I will call this Figure” A”. After around an hour of play, I noticed him throw his chips in like this:
I will call this “Figure B”. While I was not sure what the difference meant, it likely meant something. A little while later, his chips went in the pot again in the Figure B manner and he showed up with AA. This, of course, led me to believe that Figure B betting was likely a premium hand. I decided to test this out by reraising him as soon as he put out a Figure A bet, which happened an orbit later. His snap fold to my reraise provided me infinite giddiness.
Over the next few hours, I witnessed him display this same chip pattern over and over. Finally, when everyone got short stacked, which is guaranteed to happen in fast-structured small buy-in WSOP events, a loose, aggressive kid raised to 2 big blinds from middle position and the guy who I had the tell on reraised Figure B style to 5 big blinds from middle position. I looked down at my cards and found the beautiful Ah-Qh, which is normally a premium hand, given I only had 15 big blinds. Without much thought, my Ah-Qh quickly found a home in the muck pile. Luckily my read was justified when both players got all-in, with the guy who was “obviously strong” in my mind scooping a nice pot with K-K. Paying attention at the table and studying from Zach just saved me around $1,500 in equity, which is WAY more than the $499 cost of the seminar. I fully expect to see returns much larger than that in the long run.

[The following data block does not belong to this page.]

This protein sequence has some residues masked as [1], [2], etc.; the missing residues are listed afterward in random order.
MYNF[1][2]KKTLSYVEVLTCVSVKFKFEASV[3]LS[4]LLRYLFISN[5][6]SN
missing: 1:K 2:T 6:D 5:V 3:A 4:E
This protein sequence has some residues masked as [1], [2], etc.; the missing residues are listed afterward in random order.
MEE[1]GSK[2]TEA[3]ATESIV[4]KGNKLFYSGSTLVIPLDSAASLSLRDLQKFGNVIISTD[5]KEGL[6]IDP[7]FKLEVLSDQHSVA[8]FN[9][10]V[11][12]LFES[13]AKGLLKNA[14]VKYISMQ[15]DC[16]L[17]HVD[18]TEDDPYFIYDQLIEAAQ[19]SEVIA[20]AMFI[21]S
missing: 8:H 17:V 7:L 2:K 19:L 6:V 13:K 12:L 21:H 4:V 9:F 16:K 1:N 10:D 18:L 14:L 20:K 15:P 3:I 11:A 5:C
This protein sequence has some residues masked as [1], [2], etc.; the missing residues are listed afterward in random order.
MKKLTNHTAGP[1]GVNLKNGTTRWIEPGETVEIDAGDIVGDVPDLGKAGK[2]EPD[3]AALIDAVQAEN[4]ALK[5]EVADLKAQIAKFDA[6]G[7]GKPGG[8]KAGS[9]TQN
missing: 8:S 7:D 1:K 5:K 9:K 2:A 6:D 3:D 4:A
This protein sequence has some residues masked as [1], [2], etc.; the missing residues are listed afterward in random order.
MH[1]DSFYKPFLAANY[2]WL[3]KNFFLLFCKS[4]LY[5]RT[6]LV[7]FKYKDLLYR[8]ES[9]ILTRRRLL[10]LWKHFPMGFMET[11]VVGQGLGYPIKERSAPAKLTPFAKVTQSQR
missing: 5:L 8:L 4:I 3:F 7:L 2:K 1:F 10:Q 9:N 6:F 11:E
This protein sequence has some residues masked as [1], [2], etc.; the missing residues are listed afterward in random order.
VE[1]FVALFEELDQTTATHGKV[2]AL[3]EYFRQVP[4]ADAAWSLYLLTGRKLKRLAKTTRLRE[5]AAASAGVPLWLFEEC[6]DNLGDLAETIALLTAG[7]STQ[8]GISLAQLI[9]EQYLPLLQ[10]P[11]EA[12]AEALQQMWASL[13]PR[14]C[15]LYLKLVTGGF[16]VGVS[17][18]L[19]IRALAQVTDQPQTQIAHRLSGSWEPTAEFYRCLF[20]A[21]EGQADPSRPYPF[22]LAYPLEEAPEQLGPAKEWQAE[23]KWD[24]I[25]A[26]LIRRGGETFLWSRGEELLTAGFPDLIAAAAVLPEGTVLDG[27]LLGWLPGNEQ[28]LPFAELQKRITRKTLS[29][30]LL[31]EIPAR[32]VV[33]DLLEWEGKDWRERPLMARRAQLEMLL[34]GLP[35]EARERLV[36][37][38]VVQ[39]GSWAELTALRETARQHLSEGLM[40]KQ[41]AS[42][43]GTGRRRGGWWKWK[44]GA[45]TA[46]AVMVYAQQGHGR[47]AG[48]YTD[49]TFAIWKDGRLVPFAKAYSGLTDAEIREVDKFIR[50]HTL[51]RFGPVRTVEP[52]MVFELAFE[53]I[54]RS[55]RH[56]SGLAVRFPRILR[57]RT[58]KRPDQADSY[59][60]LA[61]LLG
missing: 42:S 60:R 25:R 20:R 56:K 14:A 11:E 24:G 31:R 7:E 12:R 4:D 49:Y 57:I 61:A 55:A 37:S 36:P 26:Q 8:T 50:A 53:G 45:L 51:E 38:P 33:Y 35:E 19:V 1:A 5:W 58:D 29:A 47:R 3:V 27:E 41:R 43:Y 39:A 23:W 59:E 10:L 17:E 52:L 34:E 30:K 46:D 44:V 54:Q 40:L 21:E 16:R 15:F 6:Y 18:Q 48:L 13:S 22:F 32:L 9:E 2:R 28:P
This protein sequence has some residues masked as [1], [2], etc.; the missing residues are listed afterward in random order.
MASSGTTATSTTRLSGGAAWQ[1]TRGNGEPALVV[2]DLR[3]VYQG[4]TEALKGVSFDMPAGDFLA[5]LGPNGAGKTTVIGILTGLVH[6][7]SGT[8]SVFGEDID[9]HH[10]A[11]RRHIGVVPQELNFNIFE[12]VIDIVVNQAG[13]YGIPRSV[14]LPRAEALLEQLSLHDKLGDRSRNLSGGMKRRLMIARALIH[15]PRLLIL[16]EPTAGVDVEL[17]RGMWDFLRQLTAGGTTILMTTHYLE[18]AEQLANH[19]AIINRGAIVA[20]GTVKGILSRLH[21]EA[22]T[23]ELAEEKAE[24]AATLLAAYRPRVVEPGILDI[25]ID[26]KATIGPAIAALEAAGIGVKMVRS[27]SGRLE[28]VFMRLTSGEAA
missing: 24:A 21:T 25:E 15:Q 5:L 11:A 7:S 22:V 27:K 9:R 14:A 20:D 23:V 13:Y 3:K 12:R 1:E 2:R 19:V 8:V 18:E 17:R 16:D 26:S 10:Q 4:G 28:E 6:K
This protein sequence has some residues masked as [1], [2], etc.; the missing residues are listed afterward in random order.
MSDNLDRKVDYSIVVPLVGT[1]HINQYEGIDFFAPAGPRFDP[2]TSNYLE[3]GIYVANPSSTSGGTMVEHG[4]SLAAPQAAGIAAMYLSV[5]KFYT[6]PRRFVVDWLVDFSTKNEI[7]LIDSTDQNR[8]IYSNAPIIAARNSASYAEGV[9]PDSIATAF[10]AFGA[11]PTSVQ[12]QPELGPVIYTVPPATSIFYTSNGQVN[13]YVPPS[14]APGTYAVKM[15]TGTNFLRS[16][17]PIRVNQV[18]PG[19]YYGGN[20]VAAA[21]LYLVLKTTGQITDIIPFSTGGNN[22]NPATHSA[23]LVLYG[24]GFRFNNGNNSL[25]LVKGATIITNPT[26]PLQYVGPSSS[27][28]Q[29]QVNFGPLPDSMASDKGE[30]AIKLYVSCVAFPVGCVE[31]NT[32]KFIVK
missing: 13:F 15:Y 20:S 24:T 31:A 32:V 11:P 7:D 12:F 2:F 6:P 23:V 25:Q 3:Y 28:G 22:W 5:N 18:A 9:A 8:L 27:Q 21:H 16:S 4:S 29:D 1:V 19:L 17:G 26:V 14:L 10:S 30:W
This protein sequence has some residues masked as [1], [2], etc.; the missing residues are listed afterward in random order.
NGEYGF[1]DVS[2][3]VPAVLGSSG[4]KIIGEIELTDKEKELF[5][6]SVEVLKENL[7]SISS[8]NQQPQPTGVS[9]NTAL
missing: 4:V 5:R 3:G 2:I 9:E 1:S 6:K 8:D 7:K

Since that day, I have been making a point to focus on tells with a decent amount of success. I recently cashed for around $14,000 in the $5,000 WSOP PLO event thanks to making a few (what were hopefully correct) big folds and one hugely optimistic call for a ton of chips with a marginal made hand on the river when I was correctly confident that my opponent had a hand he thought was weak. Despite these successes, I still have a major problem focusing. I have found these three tips help me pay attention to the actions that matters:
1. Keep my phone in my pocket. Although I have a ton of business things going on at all hours of the day, I must keep my phone in my pocket when I am at the poker table. The real world can wait. If you are constantly on your phone, watching TV or reading a book, you are guaranteed to miss important action.
2. Silence the music. I have a difficult time keeping my eyes turned on while I am listening to music. When listen to podcasts or audio books, I might as well have my eyes closed. It is amazing how, at least for me, using my ears turns off my eyes to some degree. The music also makes it difficult for me to actively quantify what to do with the information I observe.
3. Stay still. I have found that when I shuffle my chips, my brain turns off. Although shuffling chips is strongly ingrained in me as something “I always do” at the poker table, I have been making a point to stop. So far, when I am using my mind to watch the poker instead of play with my chips, I pick up more reads.
All of this is to say that the information Zach gives is invaluable. I am excited to continue learning from him and applying what he teaches. While I can’t read people as well as Phil Hellmuth yet, with diligent practice, I hope to get as good as him some day.
For more information about the seminars I am running with Zach, check out FloatTheTurn.com/seminar